are conjoined in Mark. I'm not arguing that he did, but Mark could well
                  have set the familiar Eucharistic formula into a narrative frame
                  associating it with the betrayal as a way to account for its origin.

                  The form "paredideto" does not distinguish between passive and middle
                  voices; consequently one could (and might, if one does not have the
                  ubiquitous Passion Narrative in mind) read "on the night in which he
                  gave himself up...." which of course makes things even more difficult.
                  But at least it relieves the reader of the responsibility of deciding on
                  a subject for the clause.

                  Ed Tyler
                • Jeff Peterson
                  ... Good point, and I suppose it needs to be registered as a possibiilty, although when Paul wants to refer unambiguously to Jesus offer of himself, he uses
                  Message 8 of 24 , May 9, 2006
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                    On May 9, 2006, at 10:20 PM, Lee Edgar Tyler wrote:
                    >
                    > The form "paredideto" does not distinguish between passive and middle
                    > voices; consequently one could (and might, if one does not have the
                    > ubiquitous Passion Narrative in mind) read "on the night in which he
                    > gave himself up...." which of course makes things even more difficult.
                    > But at least it relieves the reader of the responsibility of
                    > deciding on
                    > a subject for the clause.

                    Good point, and I suppose it needs to be registered as a possibiilty,
                    although when Paul wants to refer unambiguously to Jesus' offer of
                    himself, he uses the simple stem DIDWMI and the reflexive pronoun
                    (Gal 1:4).

                    Jeff Peterson
                    Austin, Texas
                  • Lee Edgar Tyler
                    ... Right. For that reason alone I think was given up or words to that effect is the sense of the passage Paul intended, but one always has to consider the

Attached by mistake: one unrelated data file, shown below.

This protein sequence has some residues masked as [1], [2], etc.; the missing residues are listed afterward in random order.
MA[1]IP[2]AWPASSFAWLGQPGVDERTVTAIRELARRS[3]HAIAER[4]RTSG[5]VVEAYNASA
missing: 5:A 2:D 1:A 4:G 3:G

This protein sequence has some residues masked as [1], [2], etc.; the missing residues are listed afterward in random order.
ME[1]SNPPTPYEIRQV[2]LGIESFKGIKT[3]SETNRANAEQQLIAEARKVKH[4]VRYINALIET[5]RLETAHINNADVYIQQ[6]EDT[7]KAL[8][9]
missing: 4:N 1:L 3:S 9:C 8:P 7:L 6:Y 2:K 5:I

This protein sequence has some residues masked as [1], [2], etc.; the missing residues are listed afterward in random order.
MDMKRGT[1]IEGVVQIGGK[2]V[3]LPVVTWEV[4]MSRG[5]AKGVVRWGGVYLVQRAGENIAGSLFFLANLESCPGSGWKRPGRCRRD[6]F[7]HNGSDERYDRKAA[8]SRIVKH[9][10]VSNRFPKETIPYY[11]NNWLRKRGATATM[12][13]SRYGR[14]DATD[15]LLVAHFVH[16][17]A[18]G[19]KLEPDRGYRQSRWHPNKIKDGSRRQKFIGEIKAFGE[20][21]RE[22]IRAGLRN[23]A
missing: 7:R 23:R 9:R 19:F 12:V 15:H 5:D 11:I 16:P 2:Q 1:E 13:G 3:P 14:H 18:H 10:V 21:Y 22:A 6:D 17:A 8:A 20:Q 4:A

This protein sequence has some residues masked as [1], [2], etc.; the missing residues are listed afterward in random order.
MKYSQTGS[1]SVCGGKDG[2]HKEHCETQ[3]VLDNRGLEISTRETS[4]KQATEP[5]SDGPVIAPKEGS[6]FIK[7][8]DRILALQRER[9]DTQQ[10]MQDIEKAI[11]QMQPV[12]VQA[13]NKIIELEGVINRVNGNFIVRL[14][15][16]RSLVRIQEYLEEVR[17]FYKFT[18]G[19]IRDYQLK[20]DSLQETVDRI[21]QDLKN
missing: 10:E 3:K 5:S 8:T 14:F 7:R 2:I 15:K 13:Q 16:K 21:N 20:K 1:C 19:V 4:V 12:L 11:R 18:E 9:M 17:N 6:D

Message 9 of 24 , May 10, 2006
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                      Jeff Peterson wrote:

                      >On May 9, 2006, at 10:20 PM, Lee Edgar Tyler wrote:
                      >
                      >
                      >>The form "paredideto" does not distinguish between passive and middle
                      >>voices; consequently one could (and might, if one does not have the
                      >>ubiquitous Passion Narrative in mind) read "on the night in which he
                      >>gave himself up...." which of course makes things even more difficult.
                      >>But at least it relieves the reader of the responsibility of
                      >>deciding on
                      >>a subject for the clause.
                      >>
                      >>
                      >
                      >Good point, and I suppose it needs to be registered as a possibiilty,
                      >although when Paul wants to refer unambiguously to Jesus' offer of
                      >himself, he uses the simple stem DIDWMI and the reflexive pronoun
                      >(Gal 1:4).
                      >
                      >Jeff Peterson
                      >Austin, Texas
                      >
                      >
                      Right. For that reason alone I think "was given up" or words to that
                      effect is the sense of the passage Paul intended, but one always has to
                      consider the complexities. The passive form is problematic, because
                      *who* gave Jesus up is obviously a very important bit of information it
                      leaves out. One presumes that Paul expected his audience to know, but
                      unfortunately we are not party to that audience's sensibilities.

                      I find that PARADIDWMI is used by numerous ancient authors with the
                      contextual connotation of betrayal, so I can't concur with Crossan's
                      assertion that it must be discounted categorically. This although I do
                      agree with Ted that the betrayal narrative is a Markan creation